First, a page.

The 22nd edition of the Scientific Initiation Meeting (SIC) of the Pontifical Catholic University of Rio Grande do Sul (PUCRS) promoted by the Dean of Research and Graduate Studies at PUCRS, took place between October 4 and 8, 2021. The goal of SIC is to provide the exchange of knowledge and the results of research developed by Scientific Initiation scholarship recipients in researcher-guided projects and to promote the dissemination of research within the University’s undergraduate and scientific and academic community in general. In addition, the event aims to encourage undergraduate students to participate in Scientific Initiation Programs, since this is an activity that provides them with learning about research techniques and methods and stimulates the development of scientific thinking and creativity.
SIC is an event for undergraduate students and teachers/researchers from different regional and/or Brazilian universities and research institutions. This year the 22nd edition of SIC took place online and synchronously, due to the recommendations of the official health organizations and institutional determinations of social isolation aimed at preventing SARS-CoV-2.
This year, 5 students from GMAP’s scientific initiation scholarship presented their work in the 22nd SIC:
Adapting the Halstead Metric to Evaluate Parallel Applications
Bruno Thofehrn, Gabriella Andrade (coadvisor), Dalvan Griebler (coadvisor), Luiz Gustavo Leao Fernandes (advisor)
“Initially, we conducted study activities with Bruno, where he studied coding metrics applied to parallel programming, software engineering techniques used for development effort estimation, experiments with the user, among other techniques. After the study step, we identified the need to adapt coding metrics to the parallel programming domain. Halstead’s metric was chosen as a first candidate because it is easy to use as it is based on the number of operators and operands in the programming language. Examples of operators are arithmetics, logic, and relational. In addition, keywords are also considered operators. Constants, variable names, classes names, and non-native functions are considered operands. Next, we conducted a literature review to identify the tools used to measure such metrics. None of the tools found were focused on the evaluation of parallel applications, i.e. did not consider the keywords of parallel programming interfaces as operators. We identified the Commented Code Detector tool as a possible candidate for modification because it is easy to install and use, and is compatible with the C++ programming language. In future work, we aim to propose a modification to the Commented Code Detector tool in order to overcome these limitations. We hope to be able to evaluate parallel applications more effectively, obtaining indicators of productivity and development effort.”Gabriella Andrade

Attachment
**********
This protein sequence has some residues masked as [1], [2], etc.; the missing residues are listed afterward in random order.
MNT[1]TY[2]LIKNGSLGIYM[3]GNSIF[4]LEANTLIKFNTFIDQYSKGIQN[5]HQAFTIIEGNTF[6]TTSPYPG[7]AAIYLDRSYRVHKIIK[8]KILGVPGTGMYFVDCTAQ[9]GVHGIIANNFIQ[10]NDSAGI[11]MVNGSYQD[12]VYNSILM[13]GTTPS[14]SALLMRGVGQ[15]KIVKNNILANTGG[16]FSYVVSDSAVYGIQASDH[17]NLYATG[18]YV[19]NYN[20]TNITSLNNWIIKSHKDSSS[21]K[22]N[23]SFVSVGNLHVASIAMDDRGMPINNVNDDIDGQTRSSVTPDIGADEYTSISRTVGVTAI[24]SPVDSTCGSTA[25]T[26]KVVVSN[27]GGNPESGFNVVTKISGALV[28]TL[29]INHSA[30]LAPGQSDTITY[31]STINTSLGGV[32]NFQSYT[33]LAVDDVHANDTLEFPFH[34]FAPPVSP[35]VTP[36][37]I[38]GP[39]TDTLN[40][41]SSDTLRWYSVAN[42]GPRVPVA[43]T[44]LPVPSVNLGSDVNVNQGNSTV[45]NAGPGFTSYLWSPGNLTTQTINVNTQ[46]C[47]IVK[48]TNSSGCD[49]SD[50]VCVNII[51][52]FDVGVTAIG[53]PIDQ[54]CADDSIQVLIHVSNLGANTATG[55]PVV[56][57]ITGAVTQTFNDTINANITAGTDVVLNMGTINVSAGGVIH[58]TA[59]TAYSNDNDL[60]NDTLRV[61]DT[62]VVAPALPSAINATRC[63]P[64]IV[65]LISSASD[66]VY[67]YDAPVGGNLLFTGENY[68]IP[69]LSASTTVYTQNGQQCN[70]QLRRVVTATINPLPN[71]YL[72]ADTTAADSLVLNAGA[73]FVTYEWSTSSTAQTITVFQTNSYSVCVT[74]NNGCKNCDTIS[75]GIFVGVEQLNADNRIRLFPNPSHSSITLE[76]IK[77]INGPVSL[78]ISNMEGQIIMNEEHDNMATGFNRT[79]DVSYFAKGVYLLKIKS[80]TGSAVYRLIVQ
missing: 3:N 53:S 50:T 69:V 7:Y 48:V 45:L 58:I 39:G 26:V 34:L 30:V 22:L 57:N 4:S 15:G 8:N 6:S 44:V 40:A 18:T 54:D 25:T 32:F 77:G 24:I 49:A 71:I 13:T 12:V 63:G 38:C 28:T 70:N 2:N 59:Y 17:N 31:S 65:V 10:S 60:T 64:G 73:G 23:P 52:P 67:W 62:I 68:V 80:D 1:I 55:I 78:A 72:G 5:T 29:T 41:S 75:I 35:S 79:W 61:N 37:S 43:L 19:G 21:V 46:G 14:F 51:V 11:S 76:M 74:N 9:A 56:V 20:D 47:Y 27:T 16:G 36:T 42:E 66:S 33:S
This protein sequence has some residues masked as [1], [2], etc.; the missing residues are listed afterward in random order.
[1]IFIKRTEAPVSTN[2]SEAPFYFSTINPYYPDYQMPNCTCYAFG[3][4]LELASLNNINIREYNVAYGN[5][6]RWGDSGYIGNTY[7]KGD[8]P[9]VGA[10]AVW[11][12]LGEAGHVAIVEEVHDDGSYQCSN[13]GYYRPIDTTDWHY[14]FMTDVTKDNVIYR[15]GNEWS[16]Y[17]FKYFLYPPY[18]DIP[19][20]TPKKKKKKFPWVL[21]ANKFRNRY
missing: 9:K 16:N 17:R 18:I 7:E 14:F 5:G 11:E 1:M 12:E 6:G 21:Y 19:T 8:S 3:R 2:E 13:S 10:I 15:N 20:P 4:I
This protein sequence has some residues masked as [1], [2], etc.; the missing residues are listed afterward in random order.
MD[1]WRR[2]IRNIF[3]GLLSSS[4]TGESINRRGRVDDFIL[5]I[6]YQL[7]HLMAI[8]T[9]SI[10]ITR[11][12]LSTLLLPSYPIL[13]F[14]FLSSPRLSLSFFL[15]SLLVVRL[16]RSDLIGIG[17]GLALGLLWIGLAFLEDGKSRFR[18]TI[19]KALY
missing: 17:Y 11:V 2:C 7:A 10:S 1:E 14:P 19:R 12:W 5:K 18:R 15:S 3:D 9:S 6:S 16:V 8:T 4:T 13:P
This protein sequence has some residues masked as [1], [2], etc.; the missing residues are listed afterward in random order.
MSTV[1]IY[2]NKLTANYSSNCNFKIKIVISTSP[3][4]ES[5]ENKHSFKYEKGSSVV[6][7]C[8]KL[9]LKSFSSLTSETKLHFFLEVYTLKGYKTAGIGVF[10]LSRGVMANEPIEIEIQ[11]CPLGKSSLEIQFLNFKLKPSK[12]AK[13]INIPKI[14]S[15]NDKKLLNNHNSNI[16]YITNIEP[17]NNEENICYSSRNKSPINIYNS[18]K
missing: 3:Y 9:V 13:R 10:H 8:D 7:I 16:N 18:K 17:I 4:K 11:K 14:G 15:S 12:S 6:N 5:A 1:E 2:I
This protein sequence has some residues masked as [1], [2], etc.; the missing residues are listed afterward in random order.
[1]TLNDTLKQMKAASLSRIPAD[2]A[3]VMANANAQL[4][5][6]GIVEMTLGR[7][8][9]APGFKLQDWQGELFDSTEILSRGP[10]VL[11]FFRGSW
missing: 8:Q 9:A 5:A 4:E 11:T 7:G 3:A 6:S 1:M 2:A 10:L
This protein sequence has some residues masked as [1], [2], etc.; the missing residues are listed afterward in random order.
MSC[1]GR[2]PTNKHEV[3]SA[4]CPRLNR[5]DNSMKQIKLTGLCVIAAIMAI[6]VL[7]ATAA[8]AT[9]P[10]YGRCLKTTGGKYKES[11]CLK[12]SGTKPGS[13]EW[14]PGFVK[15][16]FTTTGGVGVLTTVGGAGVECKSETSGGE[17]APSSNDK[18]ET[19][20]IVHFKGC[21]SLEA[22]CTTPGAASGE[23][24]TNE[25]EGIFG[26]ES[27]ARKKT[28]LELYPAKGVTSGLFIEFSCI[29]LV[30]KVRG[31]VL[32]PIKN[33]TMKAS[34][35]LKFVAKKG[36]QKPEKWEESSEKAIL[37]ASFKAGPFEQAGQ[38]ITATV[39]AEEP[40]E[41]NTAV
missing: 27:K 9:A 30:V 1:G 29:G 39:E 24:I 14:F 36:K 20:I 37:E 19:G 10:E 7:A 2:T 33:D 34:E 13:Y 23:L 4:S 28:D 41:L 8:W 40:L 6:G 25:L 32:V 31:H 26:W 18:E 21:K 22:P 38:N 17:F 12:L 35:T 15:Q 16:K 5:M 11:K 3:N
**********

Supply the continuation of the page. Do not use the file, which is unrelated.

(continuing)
Benchmarks for Parallel Stream Processing
André Sacilotto Santos, Adriano Garcia (coadvisor), Dalvan Griebler (coadvisor), Luiz Gustavo Leao Fernandes (advisor)
“Since the beginning of the project I faced several challenges, such as getting used to the Linux operating system and learning a new language, C++, which I later applied in a totally new context. When I first started in the parallel programming context, I went through a lot of difficulties. However, with the intense help and assistance of my advisors, I was able to succeed in getting introduced to several parallel programming interfaces, such as SPar, Intel TBB, Fastflow, and native Threads C++. Since the beginning, Adriano Garcia has been helping me, promoting my evolution in our area, and contributing so that I can acquire the qualities needed for a researcher. In another way, Prof. Dalvan Griebler could encourage me and show me more and more the beauty of our area and its importance, planning my development together with Prof. Gustavo Fernandes. After that, I was able to write the abstract for the Scientific Initiation Meeting that was accepted. Then the presentation included partial results regarding a new interface called GrPPI, used in the SPBench benchmark related to Adriano Garcia’s work. In this range of new information in relation to the abstract, I had some difficulty organizing them concisely in my planning. This served as a great learning experience from the rehearsals and exchanges I had with the group, and later, with the judging panel.”André Sacilotto Santos